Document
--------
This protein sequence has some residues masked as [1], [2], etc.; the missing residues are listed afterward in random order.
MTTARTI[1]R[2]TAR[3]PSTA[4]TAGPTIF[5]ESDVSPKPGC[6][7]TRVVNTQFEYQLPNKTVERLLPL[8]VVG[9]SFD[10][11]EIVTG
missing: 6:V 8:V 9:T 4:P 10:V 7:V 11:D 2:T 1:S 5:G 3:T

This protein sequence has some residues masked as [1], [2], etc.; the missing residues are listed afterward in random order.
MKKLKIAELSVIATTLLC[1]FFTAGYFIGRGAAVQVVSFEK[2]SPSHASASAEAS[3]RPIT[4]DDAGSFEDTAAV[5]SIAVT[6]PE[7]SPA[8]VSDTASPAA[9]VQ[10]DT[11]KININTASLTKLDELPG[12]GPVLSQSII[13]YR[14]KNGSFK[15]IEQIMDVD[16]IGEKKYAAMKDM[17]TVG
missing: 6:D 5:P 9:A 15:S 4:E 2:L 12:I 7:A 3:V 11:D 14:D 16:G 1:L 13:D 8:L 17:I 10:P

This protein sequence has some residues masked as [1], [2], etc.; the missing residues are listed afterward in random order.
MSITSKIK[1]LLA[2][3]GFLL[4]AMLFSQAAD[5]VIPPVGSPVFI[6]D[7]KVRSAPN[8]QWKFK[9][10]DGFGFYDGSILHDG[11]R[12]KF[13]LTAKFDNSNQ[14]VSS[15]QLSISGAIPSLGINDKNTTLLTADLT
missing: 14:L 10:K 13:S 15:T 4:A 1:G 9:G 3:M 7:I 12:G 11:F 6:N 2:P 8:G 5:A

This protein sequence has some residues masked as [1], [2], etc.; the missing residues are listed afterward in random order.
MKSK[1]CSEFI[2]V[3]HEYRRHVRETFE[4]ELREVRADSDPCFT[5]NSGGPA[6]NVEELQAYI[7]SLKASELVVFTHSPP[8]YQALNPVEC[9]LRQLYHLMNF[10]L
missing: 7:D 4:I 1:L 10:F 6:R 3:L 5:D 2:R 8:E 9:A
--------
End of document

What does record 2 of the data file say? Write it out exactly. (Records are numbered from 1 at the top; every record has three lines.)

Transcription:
This protein sequence has some residues masked as [1], [2], etc.; the missing residues are listed afterward in random order.
MKKLKIAELSVIATTLLC[1]FFTAGYFIGRGAAVQVVSFEK[2]SPSHASASAEAS[3]RPIT[4]DDAGSFEDTAAV[5]SIAVT[6]PE[7]SPA[8]VSDTASPAA[9]VQ[10]DT[11]KININTASLTKLDELPG[12]GPVLSQSII[13]YR[14]KNGSFK[15]IEQIMDVD[16]IGEKKYAAMKDM[17]TVG
missing: 6:D 5:P 9:A 15:S 4:E 2:L 12:I 7:A 3:V 11:D 14:D 16:G 1:L 13:D 8:L 17:I 10:P